New bone formation in the maxillary sinus using peripheral venous blood alone.
ABSTRACT The purpose of this study was to evaluate the amount of bone formation under a sinus membrane tented with implants and filled with venous blood as a graft material.
Fourteen patients (17 sinus augmentations) were consecutively treated with sinus floor elevation via the lateral window approach. The lateral bony window was created using a piezoelectric saw, and the sinus membrane was elevated to make a new compartment. After resorbable blast media-surfaced dental implants were placed simultaneously, the collected peripheral venous blood was applied to support the sinus membrane over the implant apex, and the bony portion of the lateral window was repositioned to seal the lateral window. In 6 cases, samples were taken for biopsy at the time of second stage surgery.
An average of 6.8 months after the sinus augmentation, new bone consolidation in the maxillary sinus was observed by radiographic and histologic evaluation. Vital bone formation was 38.70% according to the histomorphometric data. Of the 31 implants placed, 2 failed. The overall implant survival rate was 93.5%. All failures occurred when implants were placed into the extraction socket and were associated with poor initial stability.
This study suggests that simultaneous placement of dental implants and injection of peripheral venous blood as a graft material appears to be a safe alternative procedure for maxillary sinus augmentation.
Article: Evaluation of sinus floor augmentation with simultaneous implant placement using platelet-rich fibrin as sole grafting material.[show abstract] [hide abstract]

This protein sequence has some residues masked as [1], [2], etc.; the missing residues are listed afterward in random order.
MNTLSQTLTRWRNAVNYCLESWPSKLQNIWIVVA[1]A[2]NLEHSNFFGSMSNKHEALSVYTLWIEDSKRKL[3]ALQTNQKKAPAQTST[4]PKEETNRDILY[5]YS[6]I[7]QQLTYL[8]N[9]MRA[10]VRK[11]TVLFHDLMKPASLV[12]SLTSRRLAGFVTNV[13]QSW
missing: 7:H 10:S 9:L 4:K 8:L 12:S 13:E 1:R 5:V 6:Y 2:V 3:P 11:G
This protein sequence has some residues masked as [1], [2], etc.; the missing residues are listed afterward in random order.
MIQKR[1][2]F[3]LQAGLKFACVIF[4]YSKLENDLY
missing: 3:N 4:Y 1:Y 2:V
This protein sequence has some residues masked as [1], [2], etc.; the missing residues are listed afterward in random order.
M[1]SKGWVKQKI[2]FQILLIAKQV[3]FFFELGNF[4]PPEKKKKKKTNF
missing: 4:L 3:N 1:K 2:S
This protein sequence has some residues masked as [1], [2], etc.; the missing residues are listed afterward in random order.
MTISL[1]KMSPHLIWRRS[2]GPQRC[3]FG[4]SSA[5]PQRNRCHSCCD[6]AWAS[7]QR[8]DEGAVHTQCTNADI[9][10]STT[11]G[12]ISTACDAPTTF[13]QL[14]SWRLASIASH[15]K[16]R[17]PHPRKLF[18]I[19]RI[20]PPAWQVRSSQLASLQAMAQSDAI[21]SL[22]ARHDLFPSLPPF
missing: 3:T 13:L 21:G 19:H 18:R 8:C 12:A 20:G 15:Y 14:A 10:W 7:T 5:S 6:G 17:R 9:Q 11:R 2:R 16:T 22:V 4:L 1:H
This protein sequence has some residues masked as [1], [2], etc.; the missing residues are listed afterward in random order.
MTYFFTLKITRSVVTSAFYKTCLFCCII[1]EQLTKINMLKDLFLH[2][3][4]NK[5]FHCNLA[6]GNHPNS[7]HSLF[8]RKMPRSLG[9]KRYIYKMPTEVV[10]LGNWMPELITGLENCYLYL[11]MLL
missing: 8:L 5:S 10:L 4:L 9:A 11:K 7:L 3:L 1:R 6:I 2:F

ABSTRACT: Purpose: The objective of this study was to evaluate sinus floor augmentation with simultaneous implant placement using platelet-rich fibrin (PRF) as the only grafting material. Materials and Methods: This study included patients who underwent sinus floor augmentation with simultaneous implant placement using PRF as the sole filling material between July 2009 and January 2011 at the Department of Oral and Maxillofacial Surgery, Nagasaki University Hospital. For each patient, presurgical and postsurgical (6 months after the surgery) radiography and computed tomographic scanning were performed to assess bone formation at the implant sites. The density (in Hounsfield units [HU]) of the newly formed bone and the bone height from the sinus floor to the alveolar crest where implants were inserted were measured using implant planning software (Simplant, Materialise Dental). Results: Nine sinus floor augmentations were performed, and 17 implants were placed in six patients. The mean residual bone height between the sinus floor and alveolar crest was 4.28 ± 1.00 mm (range, 1.9 to 6.1 mm) prior to surgery and 11.8 ± 1.67 mm (range, 9.1 to 14.1 mm) after surgery. The alveolar bone ridge was wide enough for implant placement in all cases. The mean density of the newly gained bone around the implants was 323 ± 156.2 HU (range, 185 to 713 HU). All implants were clinically stable at the time of abutment insertion, 6 months after sinus augmentation. Conclusion: Sinus elevation with simultaneous implant placement using PRF as the only filling material may promote natural bone regeneration.The International journal of oral & maxillofacial implants 01/2013; 28(1):77-83. · 1.78 Impact Factor